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Thursday, Nov. 15, 2007 04:13 am

Love and Skittles

When Evan’s birth mom came for the holidays

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Last Christmas, we had some relatives come visit. Stop the presses, right? It seemed pretty mundane to me, too, at the moment I so casually tossed out the invitation: “Hey, why don’t you and Derrion come to our house for the holidays?” It was only after I hung up the phone that the magnitude of what I had done began to sink in. Dang! I had just invited my son’s birth mom and half-brother to spend five whole days and nights in our home.

What the heck was I thinking?

Evan was adopted at birth. I was present in the delivery room. When he emerged, wet and wiggly, his birth mom, Samantha, told the doctor to have me cut the cord. She and I have been in pretty regular contact ever since.

I had no problem promising Sam that we would have an open adoption — exchanging phone calls, letters, photographs, and, yes, maybe even visits. The pledge was easy for me to make, because I’m adopted and I’ve been in contact with my birth mother for 20 years.

As everybody knows, though, promises are more easily made than kept — especially a promise so vague, so general, so unregulated. The adoption agency that brought us together didn’t map out any plan; Sam and I were making this up as we went along. Because she lives in another state — with her now-15-year-old son Derrion — all our communication traveled by way of phone wires or stamps. A prolonged personal visit meant taking our relationship to a whole new level.

I could tell I might have bitten off more than I could emotionally chew when I announced Sam’s upcoming visit during the “joys and concerns” segment at church (it was both a joy and a concern). The congregation emitted a small, polite gasp. I started to fret: Should I have consulted some kind of expert? A child psychologist, maybe? A therapist, perhaps?

But at the same time I knew deep down inside that having Sam come visit Evan was quite simply the right and natural thing to do. She loves him. She’s a good person. He deserves to know her. She deserves to know him. Besides, he had just turned 6, and was doing so well in school, in sports, in life in general, that I couldn’t wait to show him off.

OK, I’ll admit it. One corner of my heart fluttered at the thought that Sam might have second thoughts about Evan’s adoption. “You’re not going to stash him in your suitcase and carry him back home, are you?” I asked.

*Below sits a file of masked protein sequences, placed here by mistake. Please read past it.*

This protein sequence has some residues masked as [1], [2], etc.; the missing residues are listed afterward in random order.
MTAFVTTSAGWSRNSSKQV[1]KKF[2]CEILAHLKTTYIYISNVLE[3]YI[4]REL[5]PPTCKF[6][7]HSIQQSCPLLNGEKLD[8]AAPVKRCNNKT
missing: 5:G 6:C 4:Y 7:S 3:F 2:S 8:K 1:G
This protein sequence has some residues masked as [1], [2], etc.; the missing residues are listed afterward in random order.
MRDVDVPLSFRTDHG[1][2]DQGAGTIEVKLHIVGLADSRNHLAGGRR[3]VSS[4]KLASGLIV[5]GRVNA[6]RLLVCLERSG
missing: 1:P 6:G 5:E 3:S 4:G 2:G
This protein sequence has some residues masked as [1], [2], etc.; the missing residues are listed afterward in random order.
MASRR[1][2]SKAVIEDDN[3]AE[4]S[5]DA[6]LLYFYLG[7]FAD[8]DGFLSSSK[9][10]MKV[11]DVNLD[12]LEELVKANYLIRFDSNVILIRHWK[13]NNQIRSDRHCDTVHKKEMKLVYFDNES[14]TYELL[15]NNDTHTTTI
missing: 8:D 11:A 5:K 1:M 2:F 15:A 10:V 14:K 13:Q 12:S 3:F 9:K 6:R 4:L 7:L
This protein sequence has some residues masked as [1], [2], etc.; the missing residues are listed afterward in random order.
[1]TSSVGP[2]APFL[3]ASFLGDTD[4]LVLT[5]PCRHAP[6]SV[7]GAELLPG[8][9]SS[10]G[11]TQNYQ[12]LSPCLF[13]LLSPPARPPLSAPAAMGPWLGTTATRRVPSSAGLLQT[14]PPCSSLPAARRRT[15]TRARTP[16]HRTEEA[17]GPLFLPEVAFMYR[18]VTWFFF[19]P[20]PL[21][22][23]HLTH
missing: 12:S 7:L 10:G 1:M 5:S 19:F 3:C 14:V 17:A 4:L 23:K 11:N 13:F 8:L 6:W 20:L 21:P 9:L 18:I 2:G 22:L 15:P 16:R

She laughed: “No! Kids are a lot of trouble!”

Of course, the larger fraction of my heart shuddered at the thought that Evan might decide that he loved his birth mother more than me. And Evan, who has always been wise way beyond his years, seemed to have the exact same fear. As soon as I told him that his birth mom was coming, he put on his most solemn face and did that heart-wrenching thing with his big brown eyes. “Don’t tell her,” he whispered, “but I love you more.”

I’ve written here previously that parenting is all about pop quizzes, but this moment with Evan felt more like a pop final exam. I could not let this visit make him feel somehow torn between Samantha and me.

Luckily, he had just eaten a bag of his favorite candy, those neon-colored fruity little discs called Skittles.

“If you had given some of those Skittles to me and some to your dad and some to your brother, you wouldn’t have had many left, would you?”

Evan shook his head no.

“Well, love is not like Skittles,” I told him. “You can give Samantha all the love you want to give her, and you’ll still have plenty of love left to give me.”

Sam and Derrion arrived on Christmas day. Their stay was utterly uneventful. We cooked, watched movies, went to the Lincoln sites, did a bit of shopping, had a little party, took some snapshots, played a marathon game of Scrabble. In short, it was probably a lot like holidays you’ve spent with your cousins (the boring ones on your father’s side).

I write about Evan every November. It’s National Adoption Month, it’s Evan’s birthday, it’s Thanksgiving, and I’m more thankful for Evan than anything in my life. If you’re involved in adoption or any other complicated relationship, I would encourage you to follow your instincts. Don’t be scared to open your heart. Pass the turkey, have some cranberry sauce, and don’t forget the Skittles.

Contact Dusty Rhodes at drhodes@illinoistimes.com.
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